There is untapped potential in the wireless signals generated by routers around town. Emergency responders around the world may one day use a mesh network knitted together from privately owned network routers as a means of backup communication, according to a recent study performed in Germany at the Technical University in Darmstadt.
Kamill Panitzek and colleagues used an Android application to sniff out wireless networks in a small rectangular area in the center of the city of Darmstadt. In the 0.19 square-mile area, researchers detected 1,971 wireless routers, 212 of which had public, unencrypted signals. In the event of an emergency making cellphone and data network service unavailable, emergency responders could use the wireless signals of homes and businesses to communicate.
"With a communication range of 30 metres (yards), a mesh network could be easily constructed in urban areas like our hometown," the team said, reported Phys.org.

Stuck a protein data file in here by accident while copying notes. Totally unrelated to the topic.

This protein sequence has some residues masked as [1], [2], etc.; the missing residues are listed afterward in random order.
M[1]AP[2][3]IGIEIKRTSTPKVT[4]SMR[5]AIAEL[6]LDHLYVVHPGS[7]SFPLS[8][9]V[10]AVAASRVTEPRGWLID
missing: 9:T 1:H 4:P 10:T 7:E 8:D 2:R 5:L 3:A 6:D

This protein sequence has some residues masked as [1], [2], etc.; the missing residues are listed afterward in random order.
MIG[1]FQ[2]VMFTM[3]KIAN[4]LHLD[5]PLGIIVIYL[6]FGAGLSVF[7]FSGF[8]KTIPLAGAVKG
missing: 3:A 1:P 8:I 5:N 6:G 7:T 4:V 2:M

Just as many routers have a “guest mode” that allows access without compromising network security, routers could be designed to have a channel designated for emergency responder use.
Results of the study were published in International Journal of Mobile Network Design and Innovation.
In a related study from 2011, Australian researchers at Flinders University developed an ad-hoc phone system called Serval that can relay VoIP calls between phones by using Wi-Fi networking. The system, which was developed with an eye on emergency responders, only works when the phones are within a few hundred yards of each other. Also, the call quality is poor, reported Ars Technica.
Phones in a Serval system can also act as relay points, theoretically creating a bridge between distant callers in the event that cellular service is unavailable. The software is open source and freely available for download.
A demonstration video of Serval featured by ABC News can be found on YouTube.